Kids are curious creatures. From a young age, they want to know why—why Daddy shaves his face but Mommy doesn’t, why Grandma wears that little machine in her ear, why the neighbor kids are allowed to have a trampoline but they’re forbidden from going near one.
With Thanksgiving around the corner, kids may be asking questions like “Why do we celebrate Thanksgiving?” or “When was the first Thanksgiving?” School, TV and family members may be giving kids conflicting messages. Many parents are lost trying to explain because of the complicated and often tragic history between white settlers and Native Americans. Lost between the blunt truth and the Macy’s Thanksgiving Day Parade fantasy of what Thanksgiving really is, what is a socially conscious parent to do?
Lucky for you, we've broken conversations down by age group. Think of this as your ultimate "why?" guide for Thanksgiving!
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But First, Know Your History
It’s difficult to speak about something confidently to a child unless you yourself know all the facts, thereby having the luxury to choose what to include and what to leave out. Typically, a feast thrown by Governor William Bradford for the Mayflower pilgrims and the generous Wampanoag people in 1621 is regarded as the historical basis for the holiday we now celebrate. However, this joyful celebration of the settlers’ first harvest is one of the only positive interactions between invading Europeans and those who already lived in North America. Responsible discussion of Thanksgiving and acknowledgement of the genocide perpetrated by white settlers begins with an understanding of what really happened. History.com has a great selection of articles and videos, but for a more in-depth understanding, turn to "Guns, Germs and Steel" and Howard Zinn’s "A People’s History of the United States."
Getting your child to understand the nuances of Thanksgiving history is not going to be a one-shot deal. These conversations need to happen over a period of years. It’s important to plant the seeds of understanding our country’s history with your children early on. During Thanksgiving time, talk about the concept of immigration, and tell them the story of how our country developed into what it is today. Make sure not to “start history” when white people arrived. Also, emphasize the concept of gratefulness and giving thanks. Let your children know that many cultures around the world have similar celebrations, and take time to learn together about these holidays.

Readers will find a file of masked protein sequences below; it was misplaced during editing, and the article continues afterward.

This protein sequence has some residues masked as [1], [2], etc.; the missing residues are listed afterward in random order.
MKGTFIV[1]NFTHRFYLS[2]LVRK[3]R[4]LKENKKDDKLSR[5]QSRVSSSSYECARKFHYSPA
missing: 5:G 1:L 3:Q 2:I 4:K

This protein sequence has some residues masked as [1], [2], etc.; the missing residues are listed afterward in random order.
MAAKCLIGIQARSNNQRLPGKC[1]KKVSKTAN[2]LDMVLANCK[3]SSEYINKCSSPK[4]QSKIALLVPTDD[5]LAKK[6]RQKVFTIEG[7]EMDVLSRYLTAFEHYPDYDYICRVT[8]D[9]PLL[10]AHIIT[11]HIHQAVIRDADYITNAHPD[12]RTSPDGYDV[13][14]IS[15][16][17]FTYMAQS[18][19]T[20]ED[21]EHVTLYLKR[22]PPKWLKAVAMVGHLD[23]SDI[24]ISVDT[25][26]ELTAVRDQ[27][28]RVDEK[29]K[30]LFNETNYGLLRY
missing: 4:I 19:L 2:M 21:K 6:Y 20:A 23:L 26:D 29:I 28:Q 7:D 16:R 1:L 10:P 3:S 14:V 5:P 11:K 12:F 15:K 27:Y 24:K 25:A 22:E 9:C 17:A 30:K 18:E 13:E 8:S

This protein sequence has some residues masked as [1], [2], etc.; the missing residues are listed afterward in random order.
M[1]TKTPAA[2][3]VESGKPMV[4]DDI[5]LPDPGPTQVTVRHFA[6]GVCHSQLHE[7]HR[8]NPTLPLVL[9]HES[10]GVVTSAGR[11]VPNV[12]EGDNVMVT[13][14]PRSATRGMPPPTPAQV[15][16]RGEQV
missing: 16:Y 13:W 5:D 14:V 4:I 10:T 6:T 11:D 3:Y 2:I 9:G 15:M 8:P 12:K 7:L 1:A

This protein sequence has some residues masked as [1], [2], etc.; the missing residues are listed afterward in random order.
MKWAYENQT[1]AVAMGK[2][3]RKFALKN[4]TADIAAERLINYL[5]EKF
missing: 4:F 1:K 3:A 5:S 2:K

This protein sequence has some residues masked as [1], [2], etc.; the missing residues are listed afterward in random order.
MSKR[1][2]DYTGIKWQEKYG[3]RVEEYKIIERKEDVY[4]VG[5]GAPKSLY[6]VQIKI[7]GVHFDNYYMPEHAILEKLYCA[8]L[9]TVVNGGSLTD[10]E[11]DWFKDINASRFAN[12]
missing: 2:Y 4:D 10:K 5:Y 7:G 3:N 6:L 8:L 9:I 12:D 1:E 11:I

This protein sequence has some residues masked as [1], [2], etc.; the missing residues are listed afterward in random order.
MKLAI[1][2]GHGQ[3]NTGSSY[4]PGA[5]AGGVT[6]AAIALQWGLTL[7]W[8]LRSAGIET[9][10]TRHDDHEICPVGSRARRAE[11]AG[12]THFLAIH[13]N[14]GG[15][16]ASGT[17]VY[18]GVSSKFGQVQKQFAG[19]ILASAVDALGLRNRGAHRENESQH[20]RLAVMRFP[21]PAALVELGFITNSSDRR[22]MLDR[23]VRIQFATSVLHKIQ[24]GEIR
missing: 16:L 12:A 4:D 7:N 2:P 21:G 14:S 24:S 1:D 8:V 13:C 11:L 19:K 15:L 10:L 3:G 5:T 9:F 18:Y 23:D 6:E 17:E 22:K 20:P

I interviewed my godfather, David, for this article, mining his decades of experience as a school psychologist. He recommended introducing some aspects of cause and effect at this age, and beginning discussions about what happened to Native Americans as a result of white settlement. Around age 7, children develop mentally to be able to understand symbols and think more abstractly and outside of their own experience. However, this development won’t cement until sometime during adolescence. It can help to bring in current events, like the refugee crisis in Europe (the concept of people fleeing for freedom like the Pilgrims did) and the protests surrounding the Dakota Access Pipeline. A good place to start might be to talk to your children about controversial sports mascot images that depict Native Americans.
As your children become young adults and you continue the conversation, they may find themselves feeling guilty about America’s past, especially if your family is white. That’s part of the process. Discussing race with our children in an attempt to create a more just world is a “no pain, no gain” endeavor. Let them know that you aren’t talking about these issues to make them feel bad, only to ensure that they are informed and aware of our country’s complicated history in order to ensure a future of equality and justice for our nation.
No, Thanksgiving Is Not “Ruined”
There is really very little connection between the historical events of the first Thanksgiving and what we celebrate today. The reason we celebrate Thanksgiving now is to give thanks, appreciate what we have, and get together with family to share a table and our love for one another. So stuff your face with pumpkin pie, enjoy some football and treasure the time you have with the ones you love. Pass this on to your children. It will be a family tradition worth passing along.